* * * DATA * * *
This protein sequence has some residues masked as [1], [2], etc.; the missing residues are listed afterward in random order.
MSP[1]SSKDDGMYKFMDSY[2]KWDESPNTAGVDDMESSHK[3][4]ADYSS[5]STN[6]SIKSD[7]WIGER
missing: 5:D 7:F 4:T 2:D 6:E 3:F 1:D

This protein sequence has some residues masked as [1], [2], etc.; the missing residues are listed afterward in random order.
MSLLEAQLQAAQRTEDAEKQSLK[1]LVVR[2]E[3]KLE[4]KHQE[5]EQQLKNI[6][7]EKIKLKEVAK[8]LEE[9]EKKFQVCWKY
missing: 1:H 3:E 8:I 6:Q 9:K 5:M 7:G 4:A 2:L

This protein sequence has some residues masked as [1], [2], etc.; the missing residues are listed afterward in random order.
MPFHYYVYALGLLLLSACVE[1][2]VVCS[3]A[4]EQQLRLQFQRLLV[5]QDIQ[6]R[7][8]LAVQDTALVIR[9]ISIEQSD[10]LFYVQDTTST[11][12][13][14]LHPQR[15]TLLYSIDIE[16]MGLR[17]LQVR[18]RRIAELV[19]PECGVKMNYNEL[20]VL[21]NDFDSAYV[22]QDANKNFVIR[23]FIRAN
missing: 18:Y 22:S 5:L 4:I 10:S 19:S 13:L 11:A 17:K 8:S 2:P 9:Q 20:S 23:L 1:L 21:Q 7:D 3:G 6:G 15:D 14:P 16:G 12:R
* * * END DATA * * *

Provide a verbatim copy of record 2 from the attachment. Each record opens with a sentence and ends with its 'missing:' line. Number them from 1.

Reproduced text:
This protein sequence has some residues masked as [1], [2], etc.; the missing residues are listed afterward in random order.
MSLLEAQLQAAQRTEDAEKQSLK[1]LVVR[2]E[3]KLE[4]KHQE[5]EQQLKNI[6][7]EKIKLKEVAK[8]LEE[9]EKKFQVCWKY
missing: 1:H 3:E 8:I 6:Q 9:K 5:M 7:G 4:A 2:L